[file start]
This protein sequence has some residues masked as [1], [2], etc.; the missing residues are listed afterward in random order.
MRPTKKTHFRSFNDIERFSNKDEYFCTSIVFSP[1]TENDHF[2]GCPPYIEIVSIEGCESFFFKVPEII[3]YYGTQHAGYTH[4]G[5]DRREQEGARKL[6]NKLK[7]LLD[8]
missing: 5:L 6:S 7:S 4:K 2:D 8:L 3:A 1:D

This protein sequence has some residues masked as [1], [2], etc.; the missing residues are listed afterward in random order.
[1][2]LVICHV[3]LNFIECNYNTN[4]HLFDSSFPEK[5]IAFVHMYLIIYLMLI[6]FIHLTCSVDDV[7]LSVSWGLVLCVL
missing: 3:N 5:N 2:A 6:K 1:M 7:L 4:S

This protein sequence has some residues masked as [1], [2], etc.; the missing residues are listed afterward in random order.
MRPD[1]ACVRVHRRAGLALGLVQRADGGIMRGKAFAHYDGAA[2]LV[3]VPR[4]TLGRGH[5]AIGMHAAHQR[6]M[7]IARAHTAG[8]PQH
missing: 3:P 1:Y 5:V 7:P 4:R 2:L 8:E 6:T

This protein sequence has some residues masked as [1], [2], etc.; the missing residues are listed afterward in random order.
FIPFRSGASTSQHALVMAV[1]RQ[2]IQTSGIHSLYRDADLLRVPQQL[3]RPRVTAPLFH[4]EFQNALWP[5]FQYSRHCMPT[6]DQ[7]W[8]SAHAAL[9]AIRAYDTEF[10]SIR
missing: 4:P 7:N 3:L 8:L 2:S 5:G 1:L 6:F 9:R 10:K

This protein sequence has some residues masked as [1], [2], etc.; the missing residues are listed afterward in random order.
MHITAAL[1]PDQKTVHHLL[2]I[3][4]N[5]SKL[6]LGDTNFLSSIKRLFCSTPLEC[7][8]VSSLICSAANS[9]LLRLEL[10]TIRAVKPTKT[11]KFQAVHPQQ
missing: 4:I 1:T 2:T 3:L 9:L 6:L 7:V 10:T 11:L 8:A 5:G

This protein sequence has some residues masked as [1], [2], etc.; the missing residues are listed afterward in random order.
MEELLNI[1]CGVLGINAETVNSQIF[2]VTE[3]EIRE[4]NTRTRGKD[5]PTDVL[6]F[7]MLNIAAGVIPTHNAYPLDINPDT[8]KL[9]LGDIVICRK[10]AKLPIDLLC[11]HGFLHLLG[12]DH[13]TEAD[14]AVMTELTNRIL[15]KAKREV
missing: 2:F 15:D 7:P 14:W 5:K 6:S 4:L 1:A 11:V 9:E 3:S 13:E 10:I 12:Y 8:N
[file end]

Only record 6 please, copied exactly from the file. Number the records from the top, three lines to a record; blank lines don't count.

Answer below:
This protein sequence has some residues masked as [1], [2], etc.; the missing residues are listed afterward in random order.
MEELLNI[1]CGVLGINAETVNSQIF[2]VTE[3]EIRE[4]NTRTRGKD[5]PTDVL[6]F[7]MLNIAAGVIPTHNAYPLDINPDT[8]KL[9]LGDIVICRK[10]AKLPIDLLC[11]HGFLHLLG[12]DH[13]TEAD[14]AVMTELTNRIL[15]KAKREV
missing: 2:F 15:D 7:P 14:W 5:K 6:S 4:L 1:A 11:V 9:E 3:S 13:E 10:I 12:Y 8:N